Photo: Murdoch University
An international study featuring Murdoch researchers has discovered a genetic variant with a five times higher risk factor for predicting the progression of dementia.
Dementia is one of the most debilitating symptoms of disease progression in people with Parkinson's disease, with a huge influence on quality of life, care givers and health costs.
A large number of people with Parkinson's develop dementia. Along with movement disorders and other symptoms, the majority of those with a Parkinson's diagnosis experience some form of cognitive impairment over time.
Professor Sulev Koks, who heads the Genetic Epidemiology Research group at the Perron Institute and Center for Molecular Medicine and Innovative Therapeutics at Murdoch University, has contributed to an international study to assess how genetic variation influences progression to dementia in people with Parkinson's.
"Although the past decade has seen success in identifying genetic variants linked to disease susceptibility for many common diseases, knowledge of the genetic architecture for progression and prognosis of cognitive decline in Parkinson's has been limited," he said.
"The pace of progression in Parkinson's varies considerably between patients, and none of the existing Parkinson's therapies slows the underlying neuropathology as it relentlessly advances from brainstem to the cerebral cortex—the control and information-processing center in the brain.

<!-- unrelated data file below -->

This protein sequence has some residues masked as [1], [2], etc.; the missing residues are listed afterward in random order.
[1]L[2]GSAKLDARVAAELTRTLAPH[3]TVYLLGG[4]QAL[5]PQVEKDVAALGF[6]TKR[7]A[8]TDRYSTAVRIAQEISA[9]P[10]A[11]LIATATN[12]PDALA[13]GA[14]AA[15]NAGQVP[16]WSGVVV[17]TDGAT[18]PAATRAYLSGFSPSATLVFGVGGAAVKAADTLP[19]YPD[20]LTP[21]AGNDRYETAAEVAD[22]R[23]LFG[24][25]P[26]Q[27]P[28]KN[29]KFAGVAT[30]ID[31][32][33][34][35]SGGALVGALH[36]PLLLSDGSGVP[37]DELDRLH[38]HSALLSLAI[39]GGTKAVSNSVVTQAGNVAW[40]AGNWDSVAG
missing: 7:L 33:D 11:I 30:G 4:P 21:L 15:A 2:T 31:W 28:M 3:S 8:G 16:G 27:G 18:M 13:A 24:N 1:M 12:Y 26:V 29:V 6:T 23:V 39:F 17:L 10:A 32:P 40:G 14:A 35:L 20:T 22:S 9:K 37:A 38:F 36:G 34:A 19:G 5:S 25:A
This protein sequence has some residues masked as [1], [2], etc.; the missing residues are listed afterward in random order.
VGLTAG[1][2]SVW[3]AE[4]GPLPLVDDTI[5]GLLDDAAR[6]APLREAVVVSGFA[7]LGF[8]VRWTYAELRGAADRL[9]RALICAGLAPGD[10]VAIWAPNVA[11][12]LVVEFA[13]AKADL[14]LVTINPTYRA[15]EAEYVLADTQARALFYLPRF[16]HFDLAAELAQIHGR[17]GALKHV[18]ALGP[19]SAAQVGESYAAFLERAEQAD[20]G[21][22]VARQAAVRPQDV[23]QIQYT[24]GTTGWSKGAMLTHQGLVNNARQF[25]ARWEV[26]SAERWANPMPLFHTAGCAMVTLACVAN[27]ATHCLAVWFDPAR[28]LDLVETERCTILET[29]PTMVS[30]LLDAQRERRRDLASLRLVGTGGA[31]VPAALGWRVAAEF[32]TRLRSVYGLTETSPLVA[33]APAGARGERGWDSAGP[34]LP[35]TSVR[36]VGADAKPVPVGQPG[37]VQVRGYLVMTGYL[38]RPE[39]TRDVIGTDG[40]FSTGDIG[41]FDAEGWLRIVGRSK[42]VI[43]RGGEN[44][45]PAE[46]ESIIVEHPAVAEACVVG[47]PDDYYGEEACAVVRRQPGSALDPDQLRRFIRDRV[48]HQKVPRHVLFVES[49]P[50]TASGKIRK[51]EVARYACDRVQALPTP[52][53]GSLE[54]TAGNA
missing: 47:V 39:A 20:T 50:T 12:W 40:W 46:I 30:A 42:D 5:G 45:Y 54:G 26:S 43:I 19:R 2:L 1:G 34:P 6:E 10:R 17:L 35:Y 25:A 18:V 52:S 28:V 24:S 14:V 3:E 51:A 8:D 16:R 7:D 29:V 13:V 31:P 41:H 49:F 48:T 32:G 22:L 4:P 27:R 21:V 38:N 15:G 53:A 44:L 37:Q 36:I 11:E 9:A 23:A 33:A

"The study undertaken by the International Genetics of Parkinson's Disease Progression Consortium set out to establish which genes determine whether a patient will have an aggressive course of the disease and which genetic variations influence who will develop dementia, and the time dimension.
The team discovered a genetic variant with a five times higher risk factor for predicting the progression of dementia.
The data from the lengthy longitudinal study has also been used to develop an innovative scoring system to predict the likelihood of developing dementia in Parkinson's.
"The effects of 11.2 million genetic variants were analyzed in this study involving almost five thousand Parkinson's patients in 15 cohorts."
"The hope for the future is that disease modifying drugs that target the genetic drivers of Parkinson's disease progression can potentially turn fast progressors into slow progressors, substantially improving quality of life," Professor Koks said.
The research was published in the journal Nature Genetics.